. . . [T]here are many aspects of defendants' conduct that fell significantly short of the best practices of ideal corporate governance. Recognizing the protean nature of ideal corporate governance practices, particularly over an era that has included the Enron and WorldCom debacles, and the resulting legislative focus on corporate governance, it is perhaps worth pointing out that the actions (and the failures to act) of the Disney board that gave rise to this lawsuit took place ten years ago, and that applying 21st century notions of best practices in analyzing whether those decisions were actionable would be misplaced.
Unlike ideals of corporate governance, a fiduciary's duties do not change over time. How we understand those duties may evolve and become refined, but the duties themselves have not changed, except to the extent that fulfilling a fiduciary duty requires obedience to other positive law. This Court strongly encourages directors and officers to employ best practices, as those practices are understood at the time a corporate decision is taken. But Delaware law does not --indeed, the common law cannot -- hold fiduciaries liable for a failure to comply with the aspirational ideal of best practices, any more than a common-law court deciding a medical malpractice dispute can impose a standard of liability based on ideal-rather than competent or standard-medical treatment practices, lest the average medical practitioner be found inevitably derelict.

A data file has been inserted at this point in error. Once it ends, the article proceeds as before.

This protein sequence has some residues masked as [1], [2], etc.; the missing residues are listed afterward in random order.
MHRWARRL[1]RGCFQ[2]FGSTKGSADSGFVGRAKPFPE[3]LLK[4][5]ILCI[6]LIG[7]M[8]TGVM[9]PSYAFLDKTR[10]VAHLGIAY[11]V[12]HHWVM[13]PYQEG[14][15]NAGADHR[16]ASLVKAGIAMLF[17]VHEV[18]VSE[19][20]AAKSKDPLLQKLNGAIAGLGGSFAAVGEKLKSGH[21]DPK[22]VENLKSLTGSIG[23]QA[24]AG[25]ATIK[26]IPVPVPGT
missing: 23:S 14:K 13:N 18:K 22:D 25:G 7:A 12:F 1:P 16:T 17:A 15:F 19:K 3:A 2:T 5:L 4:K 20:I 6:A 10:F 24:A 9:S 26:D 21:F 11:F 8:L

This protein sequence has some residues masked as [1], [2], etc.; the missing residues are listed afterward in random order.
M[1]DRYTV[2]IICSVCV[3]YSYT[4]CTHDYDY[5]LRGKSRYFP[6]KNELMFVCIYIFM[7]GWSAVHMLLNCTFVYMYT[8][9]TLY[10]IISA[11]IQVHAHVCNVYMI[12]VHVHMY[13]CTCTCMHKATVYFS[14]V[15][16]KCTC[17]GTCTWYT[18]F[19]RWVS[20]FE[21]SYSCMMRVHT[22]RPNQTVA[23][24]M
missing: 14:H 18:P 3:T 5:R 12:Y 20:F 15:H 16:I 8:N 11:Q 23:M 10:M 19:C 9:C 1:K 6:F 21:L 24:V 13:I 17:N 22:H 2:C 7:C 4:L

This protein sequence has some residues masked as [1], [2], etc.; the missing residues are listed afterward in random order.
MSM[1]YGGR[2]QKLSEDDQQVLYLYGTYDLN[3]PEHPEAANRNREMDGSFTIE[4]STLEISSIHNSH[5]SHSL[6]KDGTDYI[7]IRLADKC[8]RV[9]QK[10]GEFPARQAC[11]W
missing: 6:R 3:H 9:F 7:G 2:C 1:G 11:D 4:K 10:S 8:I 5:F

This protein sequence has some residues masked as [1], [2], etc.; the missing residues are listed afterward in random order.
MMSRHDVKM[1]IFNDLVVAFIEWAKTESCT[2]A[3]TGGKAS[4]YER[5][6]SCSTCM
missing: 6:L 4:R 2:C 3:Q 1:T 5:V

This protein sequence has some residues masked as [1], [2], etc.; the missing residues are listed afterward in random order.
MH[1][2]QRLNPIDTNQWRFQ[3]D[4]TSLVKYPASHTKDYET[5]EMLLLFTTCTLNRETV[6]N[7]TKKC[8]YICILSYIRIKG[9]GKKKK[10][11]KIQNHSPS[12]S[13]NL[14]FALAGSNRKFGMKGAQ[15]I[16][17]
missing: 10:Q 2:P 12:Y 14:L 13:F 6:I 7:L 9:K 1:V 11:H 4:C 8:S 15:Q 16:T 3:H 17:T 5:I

Fiduciaries are held by the common law to a high standard in fulfilling their stewardship over the assets of others, a standard that (depending on the circumstances) may not be the same as that contemplated by ideal corporate governance. Yet therein lies perhaps the greatest strength of Delaware's corporation law. Fiduciaries who act faithfully and honestly on behalf of those whose interests they represent are indeed granted wide latitude in their efforts to maximize shareholders' investment. Times may change, but fiduciary duties do not. Indeed, other institutions may develop, pronounce and urge adherence to ideals of corporate best practices. But the development of aspirational ideals, however worthy as goals for human behavior, should not work to distort the legal requirements by which human behavior is actually measured. Nor should the common law of fiduciary duties become a prisoner of narrow definitions or formulaic expressions. It is thus both the province and special duty of this Court to measure, in light of all the facts and circumstances of a particular case, whether an individual who has accepted a position of responsibility over the assets of another has been unremittingly faithful to his or her charge.
Id. at 697-98. The Enron era and the 2008 Financial Crisis have given us many opportunities to see failures of those in a position of responsibility to remain unremittingly faithful to their charges. As we grapple with how to address that faithlessness, and how to minimize it in the future, we will miss having Chancellor Chandler as our guide.